News Latin America Colombia concludes its first day of interventions in The Hague

Colombia concludes its first day of interventions in The Hague

The Colombian defense team before the International Court of Justice, in The Hague (Netherlands), this Tuesday.Alvaro Leyva (RR.SS.)

Colombia concluded its first day of interventions on Tuesday in the case against Nicaragua that is taking place at the International Court of Justice (ICJ), based in The Hague (Netherlands). The Colombian Foreign Minister, Alvaro Leyva, stated after the session that what the Central American country is demanding is “impressive”. “Colombia insists that there are no rules under customary international law that allow a State to supersede its claims to an extended continental shelf over the exclusive economic zone of another State,” the minister declared.

The process has drawn attention in The Hague because it is the first time that the ICJ limits the issues that can be dealt with in the hearings. The court seeks to focus on two strictly legal issues. The first refers to whether there is a custom in international law with the force of a rule that applies to continental shelves and that States accept as mandatory. The second addresses how to delimit a platform that overlaps with the 200 nautical miles that correspond to another country as part of its exclusive economic zone. For the moment, other issues have been left out, such as a probative analysis of whether the Nicaraguan platform really has the extension that the Central American country claims.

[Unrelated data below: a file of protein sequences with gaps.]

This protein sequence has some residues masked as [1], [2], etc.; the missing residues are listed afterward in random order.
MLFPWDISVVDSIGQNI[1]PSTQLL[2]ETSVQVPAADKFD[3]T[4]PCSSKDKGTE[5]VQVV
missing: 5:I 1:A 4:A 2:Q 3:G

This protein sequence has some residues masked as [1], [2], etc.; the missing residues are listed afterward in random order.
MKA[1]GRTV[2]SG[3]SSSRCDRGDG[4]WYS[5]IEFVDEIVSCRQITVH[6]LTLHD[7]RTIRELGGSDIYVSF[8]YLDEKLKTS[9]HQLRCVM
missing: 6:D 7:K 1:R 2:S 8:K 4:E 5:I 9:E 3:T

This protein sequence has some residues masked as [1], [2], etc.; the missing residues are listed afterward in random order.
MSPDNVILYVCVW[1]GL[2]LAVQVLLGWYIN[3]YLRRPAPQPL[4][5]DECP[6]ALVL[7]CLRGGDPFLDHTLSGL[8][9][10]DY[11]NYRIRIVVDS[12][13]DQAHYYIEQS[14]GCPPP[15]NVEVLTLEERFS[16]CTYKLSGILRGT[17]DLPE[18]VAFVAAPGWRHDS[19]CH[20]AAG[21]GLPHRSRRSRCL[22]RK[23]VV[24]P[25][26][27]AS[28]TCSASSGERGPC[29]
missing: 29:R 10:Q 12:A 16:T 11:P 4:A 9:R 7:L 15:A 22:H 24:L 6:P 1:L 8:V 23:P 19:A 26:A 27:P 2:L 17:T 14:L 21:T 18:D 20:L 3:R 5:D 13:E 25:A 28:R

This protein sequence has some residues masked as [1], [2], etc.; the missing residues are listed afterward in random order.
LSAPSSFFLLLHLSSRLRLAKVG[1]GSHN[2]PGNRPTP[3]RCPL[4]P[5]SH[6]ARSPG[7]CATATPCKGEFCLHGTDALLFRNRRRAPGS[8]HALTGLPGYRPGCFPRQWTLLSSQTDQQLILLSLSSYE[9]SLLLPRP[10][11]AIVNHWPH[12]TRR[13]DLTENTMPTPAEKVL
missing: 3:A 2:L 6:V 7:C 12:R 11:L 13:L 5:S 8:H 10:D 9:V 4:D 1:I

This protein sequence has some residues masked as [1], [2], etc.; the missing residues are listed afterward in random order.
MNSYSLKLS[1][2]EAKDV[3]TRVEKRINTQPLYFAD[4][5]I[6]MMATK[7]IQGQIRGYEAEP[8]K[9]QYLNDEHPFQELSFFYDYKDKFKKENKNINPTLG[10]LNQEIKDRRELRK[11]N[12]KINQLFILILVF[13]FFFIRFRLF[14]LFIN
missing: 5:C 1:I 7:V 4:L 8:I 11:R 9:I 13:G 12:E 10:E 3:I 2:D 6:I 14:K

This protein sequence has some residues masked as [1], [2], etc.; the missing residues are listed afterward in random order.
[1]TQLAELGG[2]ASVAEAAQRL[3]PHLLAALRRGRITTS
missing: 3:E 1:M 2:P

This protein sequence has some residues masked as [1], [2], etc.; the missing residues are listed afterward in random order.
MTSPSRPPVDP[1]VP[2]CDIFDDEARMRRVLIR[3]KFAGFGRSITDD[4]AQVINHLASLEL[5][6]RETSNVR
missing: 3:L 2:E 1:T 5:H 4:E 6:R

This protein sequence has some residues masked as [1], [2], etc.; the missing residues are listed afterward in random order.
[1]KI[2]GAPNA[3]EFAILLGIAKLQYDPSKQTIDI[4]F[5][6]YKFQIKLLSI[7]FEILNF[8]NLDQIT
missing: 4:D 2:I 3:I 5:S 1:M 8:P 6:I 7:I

Both countries have faced two other disputes in recent years, with wins and losses for each. The ICJ recognized in 2012 the sovereignty of Colombia over the archipelago of San Andres, Providencia and Santa Catalina, while it granted Nicaragua a greater extension of maritime zones than those in which it had been exercising sovereignty. A decade later, in April this year, it ruled that both countries had violated each other’s sovereignty after the latest ruling. Especially Colombia, which had to “immediately cease” fishing activities in those Nicaraguan maritime areas.

The arguments of this third lawsuit began on Monday, with the arguments of Nicaragua. They continue this Wednesday and Thursday with the replicas of each State and conclude on Friday. A court decision is not expected for a few months. A judgment can close the case, while an order can lead the process to evaluate the more technical considerations.

The foreign minister has insisted that there are no precedents to support the Nicaraguan requests. “We are not going to be the ones who are going to lend ourselves to this, we have to avoid it at all costs,” he declared. According to him, there have been no contacts to approach positions directly with Nicaragua.

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The hearings debut the new Colombian negotiating team. On November 22, Leyva installed the new agent, Eduardo Valencia-Ospina, a jurist who knows the ICJ well and who was president of the United Nations International Law Commission. He is accompanied by two co-agents: the ambassador to the Netherlands, Carolina Olarte, and Elizabeth Taylor, former ambassador to Kenya. The foreign minister recalled that Taylor is a member of the Raizal people of the archipelago, affected by the border disputes with Nicaragua. It is the first time that a member of this community is part of the negotiating team.

Leyva has also affirmed that the Colombian cause involves the entire region and the world due to the precedents it may establish. He has commented that the team hopes to add the support of “the entire Caribbean”, concerned about the exploitation of natural resources that may occur in the disputed area. For the Andean country, the case is part of the “total peace” policy.

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